September means back to school for millions of people of all ages. Since I work in a school and being September already, I wanted to do a back to school post. I thought about the awesome teachers I’ve been so lucky to work with. How could I tie this into books?
I was fortunate enough to have had a lot of great teachers when I was a student. In hindsight, I wish I’d had a mentor to guide me because while I did well enough academically, I struggled in other areas where a mentor could have made a difference when I had no idea how to help myself.
The Merriam-Webster dictionary defines mentor (noun) as “a trusted counselor or guide” and as a “tutor, coach.” A Google search also yields this result, “an experienced and trusted advisor” (noun) who “advise[s] or train[s] (someone, especially a younger colleague)” (verb).
Throughout my reading journey I’ve come across plenty of book characters who have guided the (usually) main character during periods of darkness, uncertainty, rejection, sadness, and fear. They don’t make decisions for the character, but provide as much as they could all the tools and knowledge necessary to make an informed decision or conclusion. They helped characters to find the power within themselves to achieve their goals, independence, empathy, and responsibility. The characters come out a better version of their previous self for having known these mentor-esque individuals.
Thinking a lot about the positive impact mentors can have on someone, I decided to write a blog post about my favorite book mentors.
Lark, Niko, Frostpine, Rosethorn to Sandry, Tris, Daja, Briar
Circle of Magic series
Sometimes unusual magic requires a specific kind of assistance. In the Circle of Magic series, four young, newfound mages with unique magic are sent to Winding Circle to cultivate and learn to use their powers. Four distinct, powerful individuals (Lark, Niko, Frostpine, and Rosethorn) are brought in to instruct Sandry, Tris, Daja, and Briar.
What I love about these mentors is their personality, their gifts, their approach to magic and life, and how they bring out the best in their mentees. They bring out who these kids are deep down and allow them to flourish. Much of what Sandry, Trish, Daja, and Briar overcome be partially attributed to the guidance (and home) their mentors gave them.
Harriet Barnett to Aidan Hall
All Night Long with a Cowboy by Caitlin Crews
Once a Hall, always a Hall. Expect the worst – or so it’s believed.
In my review of All Night Long with a Cowboy, I mentioned my displeasure over assumptions people made of characters, especially teenage bad boy, Aidan. These assumptions have caught Aidan in a never-ending cycle of bad behavior too strong to fight. Until Harriet decides to do something about it.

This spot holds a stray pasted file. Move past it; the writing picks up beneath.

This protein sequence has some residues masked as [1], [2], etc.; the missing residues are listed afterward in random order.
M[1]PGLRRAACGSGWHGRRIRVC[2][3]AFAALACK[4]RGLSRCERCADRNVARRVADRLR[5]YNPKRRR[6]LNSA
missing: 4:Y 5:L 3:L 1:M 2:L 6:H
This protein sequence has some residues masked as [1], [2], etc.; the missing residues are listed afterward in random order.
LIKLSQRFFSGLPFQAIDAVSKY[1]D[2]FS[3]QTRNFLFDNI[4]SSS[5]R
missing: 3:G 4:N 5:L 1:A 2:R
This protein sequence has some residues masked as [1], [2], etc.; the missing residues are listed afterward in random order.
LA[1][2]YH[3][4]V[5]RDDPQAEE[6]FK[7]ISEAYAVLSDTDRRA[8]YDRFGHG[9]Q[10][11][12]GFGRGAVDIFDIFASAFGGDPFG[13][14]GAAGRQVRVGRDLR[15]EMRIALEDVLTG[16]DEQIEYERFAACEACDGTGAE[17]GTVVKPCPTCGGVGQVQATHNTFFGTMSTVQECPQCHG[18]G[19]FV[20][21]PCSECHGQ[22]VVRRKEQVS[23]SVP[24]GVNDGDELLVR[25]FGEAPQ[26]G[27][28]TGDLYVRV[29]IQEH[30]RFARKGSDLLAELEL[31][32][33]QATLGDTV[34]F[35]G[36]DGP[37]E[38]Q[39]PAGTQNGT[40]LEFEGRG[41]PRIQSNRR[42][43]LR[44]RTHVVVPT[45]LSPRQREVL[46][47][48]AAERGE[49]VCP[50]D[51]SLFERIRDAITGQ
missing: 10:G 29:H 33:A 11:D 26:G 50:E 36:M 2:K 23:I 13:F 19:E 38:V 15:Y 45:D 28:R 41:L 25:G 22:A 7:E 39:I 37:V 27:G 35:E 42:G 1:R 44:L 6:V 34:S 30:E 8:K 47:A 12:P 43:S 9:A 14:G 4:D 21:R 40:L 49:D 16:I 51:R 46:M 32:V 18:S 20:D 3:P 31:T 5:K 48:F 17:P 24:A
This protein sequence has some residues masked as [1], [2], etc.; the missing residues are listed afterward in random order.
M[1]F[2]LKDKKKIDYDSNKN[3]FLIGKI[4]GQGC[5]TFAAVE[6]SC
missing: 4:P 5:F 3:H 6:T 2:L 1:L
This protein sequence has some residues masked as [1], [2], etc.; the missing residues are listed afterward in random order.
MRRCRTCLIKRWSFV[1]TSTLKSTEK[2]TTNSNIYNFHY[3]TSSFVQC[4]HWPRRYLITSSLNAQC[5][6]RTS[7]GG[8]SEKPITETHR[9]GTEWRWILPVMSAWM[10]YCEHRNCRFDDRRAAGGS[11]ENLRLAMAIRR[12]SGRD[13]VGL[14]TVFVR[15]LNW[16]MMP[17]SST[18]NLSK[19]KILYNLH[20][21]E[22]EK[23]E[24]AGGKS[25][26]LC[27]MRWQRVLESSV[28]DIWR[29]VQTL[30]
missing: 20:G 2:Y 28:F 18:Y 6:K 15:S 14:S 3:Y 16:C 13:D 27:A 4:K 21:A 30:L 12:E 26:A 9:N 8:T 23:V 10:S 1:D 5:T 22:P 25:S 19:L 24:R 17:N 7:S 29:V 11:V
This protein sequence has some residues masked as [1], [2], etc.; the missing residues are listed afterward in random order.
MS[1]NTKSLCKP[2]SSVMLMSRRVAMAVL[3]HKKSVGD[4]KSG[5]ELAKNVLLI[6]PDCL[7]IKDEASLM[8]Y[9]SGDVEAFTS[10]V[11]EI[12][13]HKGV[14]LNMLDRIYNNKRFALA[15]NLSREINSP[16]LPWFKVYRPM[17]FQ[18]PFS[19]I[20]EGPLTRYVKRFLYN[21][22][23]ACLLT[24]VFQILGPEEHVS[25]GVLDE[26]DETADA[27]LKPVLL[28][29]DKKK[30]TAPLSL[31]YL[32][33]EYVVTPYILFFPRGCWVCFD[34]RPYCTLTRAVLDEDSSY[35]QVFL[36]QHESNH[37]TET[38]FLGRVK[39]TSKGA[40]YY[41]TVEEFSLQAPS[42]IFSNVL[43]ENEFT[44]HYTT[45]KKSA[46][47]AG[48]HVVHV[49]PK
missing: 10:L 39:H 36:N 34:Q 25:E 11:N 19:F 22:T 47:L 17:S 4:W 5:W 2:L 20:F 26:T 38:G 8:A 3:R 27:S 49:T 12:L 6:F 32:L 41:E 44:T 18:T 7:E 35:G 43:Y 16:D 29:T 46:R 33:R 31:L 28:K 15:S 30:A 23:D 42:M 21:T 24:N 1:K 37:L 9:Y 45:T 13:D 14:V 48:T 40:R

Harriet is patient, matter-of-fact, practical, and a no-nonsense kind of person. In the summer, she has gotten some struggling students to slowly but sure achieve some kind of academic success. She also sees Aidan for who he really is and is willing to help Aidan (as long as he puts forth the effort to) change and go after what he really wants for his life. I really like where Aidan’s storyline ended.
Halt to Will
Ranger’s Apprentice series
Halt is a wonderfully grumpy and grizzled Ranger, renowned Ranger throughout the kingdom of Araluen. When he’s not defending the kingdom or on a mission, he typically stays out of sight (a feat as easy as breathing for a Ranger), tucked away in his cabin with his horse, Abelard, his only company. Before the start of the series, he’s only ever had one apprentice. So imagine his (and probably everyone’s) surprise when he decides to make young Will an apprentice Ranger.
Halt is very good with Will even if people-ing is not his strong suit and unnecessary questions are the bane of his existence. Eventually, the two form a bond that exceeds blood and the mentor-mentee relationship.
Hugo to Wallace Price
Under the Whispering Door by TJ Klune
Hugo is a ferryman to the newly dead. It’s not an easy job nor is it for everyone. Hugo is one of those special individuals who are just so…awe inspiring.
When a new case (Wallace) arrives at his unconventionally constructed tea shop, Hugo tries to help them to come to terms with being dead and eventually move on to whatever’s next. There are successes and failures, but Hugo’s methodology is one of patience, sympathetic understanding, wisdom, and one million percent heart.
Hugo’s approach is the kind of care and attention someone like Wallace Price – a cold, apathetic lawyer – is going to need while he reexamines how he’s lived his life, how he’s treated others, and what he thought he knew to be true.
Cartier Evariste/Aodhan Morgane to Brienna
The Queen’s Rising duology
Brienna is running out of time to find an area to passion in so she can be chosen by a patron like her House sisters until Cartier (a passion of knowledge) takes her under his wing.
Under Cartier’s easy demeanor and calm tutelage, Brienna begins to find something she really enjoys and excels in. From Cartier, Brienna draws strength and purpose, which will come in handy to face a future she could have never expected.
This post ended up way longer than I thought. I didn’t know I had that much to say about this. But if you’ve made it this far, thanks for stopping by and reading my post! I hope you enjoyed it.
Do you have a favorite book mentor?